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Written By: Raymond A. Fylstra

Kubasiak, Fylstra, Thorpe & Rotunno, P.C.

Chicago, IL

     Arbitration of disputes is a widespread alternative to lawsuits filed in court. Arbitration is common in many commercial transactions such as loans, credit card agreements, stockbroker agreements and construction contracts. Arbitration is contractual, that is, it occurs only when the parties agree to do it. Arbitration clauses appear in many standard business contracts, and most parties never give a thought to them, until there is an actual dispute.

      The allure of arbitration is the promise of a quicker, less expensive process. Arbitration is also private, not open to the public like court files and judicial proceedings. Arbitration awards are not published, and are not precedential in other unrelated cases. But arbitration is not for everyone, and will not work for every situation.

      Good Faith. Like any contract, a successful arbitration depends on the good faith of the parties. If arbitration is to achieve its goals, all parties must respect the process and cooperate. Just as one should not enter into even a routine contract with an untrustworthy party, one should not freely agree to arbitrate a dispute with an adversary who cannot be trusted to proceed in good faith. Arbitration respondents have been known to delay and even thwart the selection of arbitrators, refuse to comply with deadlines or discovery orders, fire their attorneys or even their own appointed arbitrators at strategic moments, threaten the arbitrators, refuse to pay the party’s share of expenses, or throw other roadblocks in the way of the arbitration. Other than making an award by default or as a sanction, arbitrators do not have the powers of a court to forcibly deal with parties who so disrespect the process. If you have such an adversary, arbitration may not be advisable.

      Waiver or Enforcement of Arbitration Agreements. Once agreed upon, arbitration is mandatory unless all parties waive it. One party can always file a complaint in court, but the other party can move for a stay of the litigation and to compel the parties to arbitrate the dispute. On the other hand, if the underlying contract includes no agreement to arbitrate, it would still be possible for parties to agree to arbitrate even after a dispute has arisen.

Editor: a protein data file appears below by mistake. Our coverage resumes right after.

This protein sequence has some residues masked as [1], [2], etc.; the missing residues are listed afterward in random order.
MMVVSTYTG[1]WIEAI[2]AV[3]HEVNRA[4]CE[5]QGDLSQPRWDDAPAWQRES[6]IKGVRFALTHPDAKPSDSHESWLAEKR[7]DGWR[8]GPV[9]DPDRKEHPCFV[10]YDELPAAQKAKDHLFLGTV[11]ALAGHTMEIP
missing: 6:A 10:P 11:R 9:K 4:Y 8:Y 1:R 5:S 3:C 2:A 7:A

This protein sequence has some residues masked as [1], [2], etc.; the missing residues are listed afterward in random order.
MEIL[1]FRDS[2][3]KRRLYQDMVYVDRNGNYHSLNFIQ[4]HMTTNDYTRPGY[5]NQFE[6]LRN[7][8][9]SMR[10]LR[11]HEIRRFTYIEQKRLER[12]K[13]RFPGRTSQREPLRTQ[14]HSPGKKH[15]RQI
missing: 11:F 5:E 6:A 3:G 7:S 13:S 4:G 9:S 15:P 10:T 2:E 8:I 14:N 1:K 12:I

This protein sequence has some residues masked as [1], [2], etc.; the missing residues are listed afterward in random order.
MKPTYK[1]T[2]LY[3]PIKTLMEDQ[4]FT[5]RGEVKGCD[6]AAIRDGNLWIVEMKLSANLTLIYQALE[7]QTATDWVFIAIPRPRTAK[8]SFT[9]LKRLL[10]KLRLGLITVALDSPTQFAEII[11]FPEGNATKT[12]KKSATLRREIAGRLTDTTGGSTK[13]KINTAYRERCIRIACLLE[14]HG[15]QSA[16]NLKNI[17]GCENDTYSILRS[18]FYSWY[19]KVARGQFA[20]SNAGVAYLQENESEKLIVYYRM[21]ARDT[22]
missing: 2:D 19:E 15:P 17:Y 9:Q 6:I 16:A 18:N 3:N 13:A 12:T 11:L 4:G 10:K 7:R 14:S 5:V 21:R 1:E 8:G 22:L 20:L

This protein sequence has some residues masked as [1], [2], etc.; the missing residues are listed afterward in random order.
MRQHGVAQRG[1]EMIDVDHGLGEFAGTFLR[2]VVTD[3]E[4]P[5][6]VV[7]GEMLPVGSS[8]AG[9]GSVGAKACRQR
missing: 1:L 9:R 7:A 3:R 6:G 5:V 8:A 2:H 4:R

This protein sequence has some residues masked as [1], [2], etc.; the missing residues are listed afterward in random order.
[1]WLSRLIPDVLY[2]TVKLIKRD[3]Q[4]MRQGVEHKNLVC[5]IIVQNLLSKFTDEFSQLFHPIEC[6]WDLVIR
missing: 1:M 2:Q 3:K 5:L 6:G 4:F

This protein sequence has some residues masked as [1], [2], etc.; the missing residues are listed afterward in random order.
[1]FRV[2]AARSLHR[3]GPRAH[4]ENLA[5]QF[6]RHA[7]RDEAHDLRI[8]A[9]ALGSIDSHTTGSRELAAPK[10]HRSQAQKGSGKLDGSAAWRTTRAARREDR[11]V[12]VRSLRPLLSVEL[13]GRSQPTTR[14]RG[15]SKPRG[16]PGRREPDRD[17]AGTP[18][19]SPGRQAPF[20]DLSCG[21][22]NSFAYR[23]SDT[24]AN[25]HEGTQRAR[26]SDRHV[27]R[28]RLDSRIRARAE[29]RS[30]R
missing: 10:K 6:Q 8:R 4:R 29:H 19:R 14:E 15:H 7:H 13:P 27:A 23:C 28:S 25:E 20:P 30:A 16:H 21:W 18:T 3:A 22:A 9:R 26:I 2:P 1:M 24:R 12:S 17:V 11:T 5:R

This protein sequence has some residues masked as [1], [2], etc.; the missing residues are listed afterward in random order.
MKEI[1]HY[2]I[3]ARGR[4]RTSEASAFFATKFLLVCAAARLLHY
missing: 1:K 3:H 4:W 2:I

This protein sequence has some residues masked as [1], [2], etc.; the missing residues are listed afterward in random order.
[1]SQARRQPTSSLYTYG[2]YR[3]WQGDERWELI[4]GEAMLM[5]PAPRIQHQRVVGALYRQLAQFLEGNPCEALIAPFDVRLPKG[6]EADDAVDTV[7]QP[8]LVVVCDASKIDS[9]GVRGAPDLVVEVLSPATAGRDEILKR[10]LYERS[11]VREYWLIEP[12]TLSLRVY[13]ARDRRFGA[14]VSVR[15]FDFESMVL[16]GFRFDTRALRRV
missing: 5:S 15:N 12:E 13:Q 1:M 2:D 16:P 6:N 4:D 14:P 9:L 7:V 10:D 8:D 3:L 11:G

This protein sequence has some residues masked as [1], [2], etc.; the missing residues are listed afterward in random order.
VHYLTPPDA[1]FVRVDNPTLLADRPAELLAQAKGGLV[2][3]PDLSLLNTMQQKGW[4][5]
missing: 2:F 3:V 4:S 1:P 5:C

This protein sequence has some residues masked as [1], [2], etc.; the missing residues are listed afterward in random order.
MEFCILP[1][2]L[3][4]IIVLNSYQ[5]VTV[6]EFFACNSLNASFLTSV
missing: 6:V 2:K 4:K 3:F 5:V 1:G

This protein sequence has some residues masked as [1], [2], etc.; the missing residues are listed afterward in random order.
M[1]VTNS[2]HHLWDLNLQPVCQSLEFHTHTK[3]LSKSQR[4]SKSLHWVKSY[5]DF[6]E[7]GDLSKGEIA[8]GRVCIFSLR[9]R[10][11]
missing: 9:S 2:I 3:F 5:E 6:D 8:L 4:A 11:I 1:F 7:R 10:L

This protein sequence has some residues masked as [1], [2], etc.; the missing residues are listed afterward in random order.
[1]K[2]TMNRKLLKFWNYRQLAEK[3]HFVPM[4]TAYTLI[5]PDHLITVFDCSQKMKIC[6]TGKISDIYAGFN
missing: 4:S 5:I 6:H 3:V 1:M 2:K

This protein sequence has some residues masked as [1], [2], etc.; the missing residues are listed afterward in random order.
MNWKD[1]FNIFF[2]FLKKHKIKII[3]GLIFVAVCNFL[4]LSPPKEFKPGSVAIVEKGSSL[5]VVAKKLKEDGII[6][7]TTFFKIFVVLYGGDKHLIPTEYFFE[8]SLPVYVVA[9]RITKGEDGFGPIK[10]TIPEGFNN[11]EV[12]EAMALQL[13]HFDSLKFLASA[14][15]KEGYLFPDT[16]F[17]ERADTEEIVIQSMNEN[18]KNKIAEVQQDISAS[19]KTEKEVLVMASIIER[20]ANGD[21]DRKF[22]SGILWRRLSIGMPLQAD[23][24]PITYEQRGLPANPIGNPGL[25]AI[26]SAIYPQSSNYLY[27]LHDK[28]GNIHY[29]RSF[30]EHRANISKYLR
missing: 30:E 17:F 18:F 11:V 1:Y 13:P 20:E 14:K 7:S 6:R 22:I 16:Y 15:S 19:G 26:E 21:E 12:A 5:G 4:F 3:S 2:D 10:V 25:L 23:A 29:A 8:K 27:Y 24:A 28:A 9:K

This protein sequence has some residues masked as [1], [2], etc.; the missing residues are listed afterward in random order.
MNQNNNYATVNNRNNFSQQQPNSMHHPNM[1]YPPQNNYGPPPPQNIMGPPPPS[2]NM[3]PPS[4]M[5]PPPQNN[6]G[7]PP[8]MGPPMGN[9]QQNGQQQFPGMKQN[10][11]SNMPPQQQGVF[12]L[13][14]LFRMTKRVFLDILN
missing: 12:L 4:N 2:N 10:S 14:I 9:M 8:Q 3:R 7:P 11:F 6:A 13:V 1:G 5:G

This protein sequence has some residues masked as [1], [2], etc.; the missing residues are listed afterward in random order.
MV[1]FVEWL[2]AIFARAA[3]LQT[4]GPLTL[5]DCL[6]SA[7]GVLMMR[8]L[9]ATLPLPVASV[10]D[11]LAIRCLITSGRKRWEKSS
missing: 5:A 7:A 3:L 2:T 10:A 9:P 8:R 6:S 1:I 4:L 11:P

Arbitration Expenses. Contrary to popular expectations, arbitration can be just as expensive as court, possibly even more so. While high expense is never the intent of arbitration, it is too often the outcome. Arbitration fees can be steep. All of the following examples are costs in addition to the attorneys fees, expert witness fees, court reporter fees, copy expenses, etc. that the parties would incur whether the case proceeds in court or in arbitration. The standard fee schedule of the American Arbitration Association (“AAA”) currently calls for an up front administrative fee of $8,700 for a commercial or construction arbitration where the claim is between $500,000 and $1,000,000. These fees vary with the amount of the claim and they apply equally to any counterclaims. Amending claims can result in additional fees. By contrast, the maximum filing fee in the Circuit Court of Cook County (excluding eviction cases) is $334, and it includes the services of the Judge, the Clerk and other courthouse personnel plus the use of courthouse facilities. An arbitrator is usually an experienced professional individual or a business executive who will be paid by the hour or by the day for his or her services. The arbitrator may have preparation time and travel expenses to be reimbursed. Arbitrator fees can add $1,500 to $3,000 per arbitrator per day. Depending on the provisions of the arbitration agreement or the applicable rules, the case may call for three arbitrators, thereby tripling the expense. Judges and juries, by contrast, are paid by the taxpayers. Arbitration requires a suitable place to conduct hearings, which normally entails a rental expense. There is no fee for the use of a court room for a case pending in that court. The longer arbitration goes, the more these expenses will mount. At the end of the arbitration, an arbitrator will typically insist that all fees and any administrative expenses be paid in full before the award is issued. At that moment, if one party thinks the arbitration has gone badly, that party may not pay its share of the invoice. The arbitration itself could exhaust the ability of a party to pay bills. Then, the other party is faced with the prospect of starting over in court or advancing the other party’s share of the costs just to find out whether the award is favorable or not.